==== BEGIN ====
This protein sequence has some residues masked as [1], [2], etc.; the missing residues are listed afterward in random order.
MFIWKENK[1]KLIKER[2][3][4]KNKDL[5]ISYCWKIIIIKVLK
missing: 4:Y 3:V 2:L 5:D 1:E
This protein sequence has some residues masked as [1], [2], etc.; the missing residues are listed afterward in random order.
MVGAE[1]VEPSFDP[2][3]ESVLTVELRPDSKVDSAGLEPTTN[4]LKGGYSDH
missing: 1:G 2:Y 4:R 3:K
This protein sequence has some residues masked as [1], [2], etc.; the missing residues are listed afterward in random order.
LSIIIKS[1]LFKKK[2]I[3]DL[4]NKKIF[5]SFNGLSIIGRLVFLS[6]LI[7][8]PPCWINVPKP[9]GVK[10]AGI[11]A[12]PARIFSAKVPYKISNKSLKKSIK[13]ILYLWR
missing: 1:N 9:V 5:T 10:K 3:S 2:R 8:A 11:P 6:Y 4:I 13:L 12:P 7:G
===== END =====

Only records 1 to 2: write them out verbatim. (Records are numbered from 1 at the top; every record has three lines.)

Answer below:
This protein sequence has some residues masked as [1], [2], etc.; the missing residues are listed afterward in random order.
MFIWKENK[1]KLIKER[2][3][4]KNKDL[5]ISYCWKIIIIKVLK
missing: 4:Y 3:V 2:L 5:D 1:E
This protein sequence has some residues masked as [1], [2], etc.; the missing residues are listed afterward in random order.
MVGAE[1]VEPSFDP[2][3]ESVLTVELRPDSKVDSAGLEPTTN[4]LKGGYSDH
missing: 1:G 2:Y 4:R 3:K